Doctor came up with theory that my leg problem was coming from my back due to herniations on lumbar psine mri discovered BY ACCIDENT during neurological work up and congenital "cresent" shaped spine though NO BACK PAIN. But he neglected to mention that the opposite side, i.e. the asymptomatic side looks actually worse on mri with the mri bulge being bigger and an annular tear there. Having this knowledge would have directly deterred me from getting a "diagnostic" injection to "test his hypothesis." Turned out to be not diagnostic and leg mri shows that pain from leg really is coming from leg, but the "diagnosis" could have been ruled out based on facts alone, as doctor used the term "neurogenic claudication" improperly by saying that my symptoms were due to neurogenic claudication even though I have no pain on extension. As a result of the injection that was not diagnostic, it opened up a can of worms in terms of other medical problems in that I had an adverse reaction to the steroids that has not resolved 8 months post injection. Is it okay for doctors to order "diagnostic" procedures in this manner? And then when I complain, blame that patient for listening to his advise? Can I sue him for keeping back the informaiton about the mri looking worse on the opposite side that would have deterred me from undergoing "Diagnostic " procedures?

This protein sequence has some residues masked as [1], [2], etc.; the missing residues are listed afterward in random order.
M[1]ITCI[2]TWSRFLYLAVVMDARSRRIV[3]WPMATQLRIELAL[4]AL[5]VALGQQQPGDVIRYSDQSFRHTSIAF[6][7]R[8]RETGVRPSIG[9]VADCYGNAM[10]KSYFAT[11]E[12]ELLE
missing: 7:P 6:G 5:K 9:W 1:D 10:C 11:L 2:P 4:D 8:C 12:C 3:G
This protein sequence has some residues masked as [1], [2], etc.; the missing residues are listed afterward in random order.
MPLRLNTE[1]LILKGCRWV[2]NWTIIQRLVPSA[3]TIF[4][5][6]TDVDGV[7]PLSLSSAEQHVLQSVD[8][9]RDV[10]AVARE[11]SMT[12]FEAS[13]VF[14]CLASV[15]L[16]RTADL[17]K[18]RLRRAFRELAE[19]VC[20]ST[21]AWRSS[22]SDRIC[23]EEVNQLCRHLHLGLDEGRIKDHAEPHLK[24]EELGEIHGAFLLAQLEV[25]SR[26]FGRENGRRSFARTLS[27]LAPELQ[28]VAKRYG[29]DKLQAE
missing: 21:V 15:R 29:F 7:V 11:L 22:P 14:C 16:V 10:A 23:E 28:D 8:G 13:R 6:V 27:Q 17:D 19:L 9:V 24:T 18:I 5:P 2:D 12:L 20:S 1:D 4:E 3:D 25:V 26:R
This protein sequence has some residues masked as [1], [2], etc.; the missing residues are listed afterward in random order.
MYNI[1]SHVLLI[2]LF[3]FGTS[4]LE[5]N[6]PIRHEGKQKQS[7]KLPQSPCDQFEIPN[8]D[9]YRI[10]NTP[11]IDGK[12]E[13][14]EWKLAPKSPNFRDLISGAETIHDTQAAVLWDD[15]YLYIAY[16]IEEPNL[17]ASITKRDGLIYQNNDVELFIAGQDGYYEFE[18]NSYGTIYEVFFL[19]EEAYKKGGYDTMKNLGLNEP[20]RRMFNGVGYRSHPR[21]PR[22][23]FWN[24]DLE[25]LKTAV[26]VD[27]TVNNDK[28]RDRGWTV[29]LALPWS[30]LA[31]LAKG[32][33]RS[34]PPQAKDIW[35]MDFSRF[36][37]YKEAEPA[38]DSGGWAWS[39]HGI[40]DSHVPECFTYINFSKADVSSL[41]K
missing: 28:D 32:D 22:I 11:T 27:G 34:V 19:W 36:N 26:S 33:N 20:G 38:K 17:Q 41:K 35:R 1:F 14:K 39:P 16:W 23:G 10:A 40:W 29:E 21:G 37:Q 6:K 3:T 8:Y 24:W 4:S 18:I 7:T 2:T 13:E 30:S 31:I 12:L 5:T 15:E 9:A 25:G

Tempe, AZ - about 1 year ago
Asked in Fairfax, VA - 8 months ago
Received 3 answers
Asked in Fairfax, VA - almost 4 years ago
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Asked in Herndon, VA - 7 months ago
Received 4 answers